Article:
Wednesday, August 8, 2018

Oaxaca: Santo Domingo del Valle

Santo Domingo del Valle (aka Díaz Ordaz) is the second of the Zapotec villages we are profiling in the Tlacolula valley of Oaxaca.
   In 1860 the liberal general José Maria Díaz Ordaz, a native son of the pueblo, met and defeated a conservative force here in the Battle of Santo Domingo. He was killed in action and soon thereafter, the town was re-named in his honor.
Although founded by the Dominicans as a visita of Tlacolula as early as 1526, the sober church dates largely from the 18th century. Two surviving posa chapels that sit on the west side of the large atrium may be earlier.
Posa © Box Wagner collection
The Church Front
Elegantly carved from pocked gray stone, pairs of fluted Ionic columns with carved bases form a triumphal arch around the church doorway, enclosing pointed shell niches. 
Above, ornate candelabra columns and finials flank an octagonal choir window as well as the sculpture niche in the scalloped gable.

Embedded pottery and azulejo tiles add color to the towers and cupolas, whose formerly painted estípite pilasters are capped by simian looking atlantes.
The Church Interior 
Currently painted in jarring tones of mottled blue and mauve, the nave is heavily outlined by chocolate-colored vaults, pilasters and cornices.
   A majestic gilded retablo fills the apse, its composition and refined detailing exemplifying the classic Oaxacan style. Foliated spiral columns frame large rectangular paintings of scenes from the life of St. Dominic, whose statue occupies the center niche. Oval medallions encircle the altarpiece.
Several other colonial altarpieces stand along the nave. As with the retablo mayor, twisting solomonic columns and jutting cornices encase the towering retablo of the Passion of Christ, set against the north wall.  
   Dated 1733, it is composed entirely of fine Mannerist inspired paintings in a compelling tenebrista style. These include the Baptism of Christ, a Purgatory scene and the Apotheosis of St. Peter with an angel bearing the Host.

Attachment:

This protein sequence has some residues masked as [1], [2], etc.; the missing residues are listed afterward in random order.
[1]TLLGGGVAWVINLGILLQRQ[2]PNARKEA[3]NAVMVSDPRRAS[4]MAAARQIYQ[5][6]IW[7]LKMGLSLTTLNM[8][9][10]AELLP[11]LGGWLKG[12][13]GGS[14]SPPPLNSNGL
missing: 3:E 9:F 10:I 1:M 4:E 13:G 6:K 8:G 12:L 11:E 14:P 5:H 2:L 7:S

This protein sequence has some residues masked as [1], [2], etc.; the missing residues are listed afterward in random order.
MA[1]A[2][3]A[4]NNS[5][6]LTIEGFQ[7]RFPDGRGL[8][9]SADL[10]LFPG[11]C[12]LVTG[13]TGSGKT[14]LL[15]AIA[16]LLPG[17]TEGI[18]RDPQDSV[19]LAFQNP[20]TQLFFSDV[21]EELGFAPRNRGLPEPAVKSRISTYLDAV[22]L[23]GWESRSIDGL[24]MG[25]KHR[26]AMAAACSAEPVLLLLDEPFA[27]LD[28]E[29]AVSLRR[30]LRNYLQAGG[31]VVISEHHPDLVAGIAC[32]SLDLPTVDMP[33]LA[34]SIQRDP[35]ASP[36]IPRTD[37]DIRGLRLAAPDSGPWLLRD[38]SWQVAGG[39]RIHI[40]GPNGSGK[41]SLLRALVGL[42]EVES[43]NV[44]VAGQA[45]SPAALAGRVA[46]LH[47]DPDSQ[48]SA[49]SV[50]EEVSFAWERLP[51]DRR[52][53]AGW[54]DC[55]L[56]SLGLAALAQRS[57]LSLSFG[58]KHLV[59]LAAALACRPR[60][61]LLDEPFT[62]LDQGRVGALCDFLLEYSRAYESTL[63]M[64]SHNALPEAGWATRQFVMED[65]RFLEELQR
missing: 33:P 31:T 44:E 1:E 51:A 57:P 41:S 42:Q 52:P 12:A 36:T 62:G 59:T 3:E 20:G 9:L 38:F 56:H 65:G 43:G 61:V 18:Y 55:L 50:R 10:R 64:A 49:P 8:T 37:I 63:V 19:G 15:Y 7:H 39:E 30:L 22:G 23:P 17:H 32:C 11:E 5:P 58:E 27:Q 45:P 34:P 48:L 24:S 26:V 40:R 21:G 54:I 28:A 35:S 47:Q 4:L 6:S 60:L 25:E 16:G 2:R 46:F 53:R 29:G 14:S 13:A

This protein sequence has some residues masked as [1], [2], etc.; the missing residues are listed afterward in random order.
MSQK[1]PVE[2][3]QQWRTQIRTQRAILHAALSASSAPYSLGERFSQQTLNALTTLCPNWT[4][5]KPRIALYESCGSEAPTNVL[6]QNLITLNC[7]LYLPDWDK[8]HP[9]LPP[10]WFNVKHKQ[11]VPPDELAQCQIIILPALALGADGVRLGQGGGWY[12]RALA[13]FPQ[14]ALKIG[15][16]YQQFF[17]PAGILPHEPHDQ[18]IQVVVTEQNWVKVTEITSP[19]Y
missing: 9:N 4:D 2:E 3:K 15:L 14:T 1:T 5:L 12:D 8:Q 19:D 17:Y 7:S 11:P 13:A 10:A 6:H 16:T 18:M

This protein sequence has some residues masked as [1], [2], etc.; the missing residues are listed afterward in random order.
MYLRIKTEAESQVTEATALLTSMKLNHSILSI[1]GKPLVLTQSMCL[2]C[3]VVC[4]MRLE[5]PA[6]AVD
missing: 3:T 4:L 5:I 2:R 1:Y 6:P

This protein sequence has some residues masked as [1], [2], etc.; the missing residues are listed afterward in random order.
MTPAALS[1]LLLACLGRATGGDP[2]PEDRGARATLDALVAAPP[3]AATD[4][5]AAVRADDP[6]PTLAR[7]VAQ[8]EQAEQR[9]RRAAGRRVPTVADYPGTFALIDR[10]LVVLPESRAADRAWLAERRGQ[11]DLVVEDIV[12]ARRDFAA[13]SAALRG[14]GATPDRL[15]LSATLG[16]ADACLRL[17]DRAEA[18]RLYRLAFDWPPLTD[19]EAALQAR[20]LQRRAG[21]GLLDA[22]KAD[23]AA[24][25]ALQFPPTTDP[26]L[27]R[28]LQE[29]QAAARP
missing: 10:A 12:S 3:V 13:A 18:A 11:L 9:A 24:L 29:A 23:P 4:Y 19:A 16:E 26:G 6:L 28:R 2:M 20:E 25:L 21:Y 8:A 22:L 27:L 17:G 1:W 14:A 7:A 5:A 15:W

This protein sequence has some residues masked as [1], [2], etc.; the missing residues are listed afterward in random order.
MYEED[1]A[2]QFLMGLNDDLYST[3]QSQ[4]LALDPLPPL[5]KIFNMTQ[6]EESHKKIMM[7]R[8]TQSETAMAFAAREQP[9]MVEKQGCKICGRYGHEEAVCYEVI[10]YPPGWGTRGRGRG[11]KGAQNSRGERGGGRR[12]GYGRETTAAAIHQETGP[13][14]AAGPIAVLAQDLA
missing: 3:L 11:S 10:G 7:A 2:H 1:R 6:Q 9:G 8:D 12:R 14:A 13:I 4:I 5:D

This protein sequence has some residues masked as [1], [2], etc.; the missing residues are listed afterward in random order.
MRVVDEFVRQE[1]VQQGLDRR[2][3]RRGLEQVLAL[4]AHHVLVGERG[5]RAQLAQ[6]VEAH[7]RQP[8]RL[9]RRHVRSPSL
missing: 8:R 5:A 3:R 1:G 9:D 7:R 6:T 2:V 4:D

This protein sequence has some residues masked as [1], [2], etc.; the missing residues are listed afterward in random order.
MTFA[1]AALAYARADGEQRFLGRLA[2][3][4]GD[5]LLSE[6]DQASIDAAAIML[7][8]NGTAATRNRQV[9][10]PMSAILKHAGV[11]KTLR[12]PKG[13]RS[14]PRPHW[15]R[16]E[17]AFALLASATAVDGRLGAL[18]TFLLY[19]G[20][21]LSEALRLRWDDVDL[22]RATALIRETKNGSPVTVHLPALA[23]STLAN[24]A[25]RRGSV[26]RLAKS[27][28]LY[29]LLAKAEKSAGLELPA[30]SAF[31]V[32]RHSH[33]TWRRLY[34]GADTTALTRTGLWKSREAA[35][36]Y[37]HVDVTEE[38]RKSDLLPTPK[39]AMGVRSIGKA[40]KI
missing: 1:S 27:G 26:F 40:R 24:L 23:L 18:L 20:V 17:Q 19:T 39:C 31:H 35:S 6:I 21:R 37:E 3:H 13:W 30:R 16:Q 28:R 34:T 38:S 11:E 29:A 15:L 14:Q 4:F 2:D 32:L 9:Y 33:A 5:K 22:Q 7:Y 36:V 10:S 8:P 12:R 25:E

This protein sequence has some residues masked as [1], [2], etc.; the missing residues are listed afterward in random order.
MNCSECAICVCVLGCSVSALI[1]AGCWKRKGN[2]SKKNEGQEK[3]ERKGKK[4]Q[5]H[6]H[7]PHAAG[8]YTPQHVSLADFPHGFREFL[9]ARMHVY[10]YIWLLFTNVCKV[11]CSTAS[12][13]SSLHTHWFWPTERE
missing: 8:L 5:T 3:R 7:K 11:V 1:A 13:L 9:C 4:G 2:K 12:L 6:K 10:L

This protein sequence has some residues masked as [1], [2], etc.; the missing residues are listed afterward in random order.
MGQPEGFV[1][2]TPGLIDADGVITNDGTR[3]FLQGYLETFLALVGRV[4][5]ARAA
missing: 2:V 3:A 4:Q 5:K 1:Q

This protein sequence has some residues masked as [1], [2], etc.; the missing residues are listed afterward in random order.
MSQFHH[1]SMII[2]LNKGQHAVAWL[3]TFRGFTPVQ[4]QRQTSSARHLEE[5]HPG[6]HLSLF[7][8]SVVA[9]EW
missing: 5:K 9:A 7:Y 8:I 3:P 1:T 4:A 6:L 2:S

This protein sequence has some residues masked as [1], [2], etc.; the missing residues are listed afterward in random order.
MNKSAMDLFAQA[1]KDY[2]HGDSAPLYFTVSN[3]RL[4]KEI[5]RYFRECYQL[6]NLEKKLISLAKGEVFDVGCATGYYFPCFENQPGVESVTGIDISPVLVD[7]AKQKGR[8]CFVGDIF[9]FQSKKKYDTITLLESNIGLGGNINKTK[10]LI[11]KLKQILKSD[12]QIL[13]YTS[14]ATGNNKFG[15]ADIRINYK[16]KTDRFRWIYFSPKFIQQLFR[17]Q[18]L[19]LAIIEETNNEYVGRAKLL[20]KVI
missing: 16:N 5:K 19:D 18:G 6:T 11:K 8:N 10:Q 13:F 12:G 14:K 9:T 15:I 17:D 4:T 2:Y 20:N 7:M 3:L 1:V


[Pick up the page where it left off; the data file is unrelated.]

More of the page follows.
The principal panel of the Crucifixion with John the Baptist and St. Francis is especially dramatic. 
Fashioned in the same style and dated 1733, the smaller retablo of the Trinity against the north wall is a real gem. Inscribed portraits of archangels accompany a painting in popular style of the Coronation of the Virgin in the center panel. 
   An exceptional sculpture of the Holy Trinity, or Throne of Mercy, occupies the projecting vitrine. A classic among several such works found mainly in Oaxaca.
The Holy Trinity Crowning the Virgin;                       The Throne of Mercy 
One aspect of the church that strikes the visitor is the variety of its santos, placed in the retablos or beside altars along the nave, including a richly costumed figure of Christ entering Jerusalem, the Virgin of Sorrows in flowing floral robes, and another processional statue of the Virgin—very similar to the one seen at Santa Ana del Valle—with gessoed, painted garments stretched over a bell shaped wooden frame.

   As we follow on with this series, we will venture further up into the Sierra de Juárez to explore several other Zapotec mountain villages, their colonial churches and their works of art.
Visit our other Oaxaca pages:
IxtaltepecYucucuiTlalixtacTeotongoTlaxiacoTlacolulaSan Nicolás AyotlaTeposcolulaSeven PrincesVirgin Mary & St DominicManuel Fernandez FialloRose of Lima in OaxacaMiguel de MendozaOaxaca CathedralBaptismal FontsCasas de CortésYanhuitlan;
TejupanSan Agustín de Oaxaca; San Felipe Néri; Santo Domingo Tomaltepec;

Oaxaca murals: Santo Domingo muralsCuilapan muralsTeitipac muralsEtla muralsJalapa del Marqués;
text © 2018 Richard D. Perry
color images by the author and courtesy of Felipe Falcón

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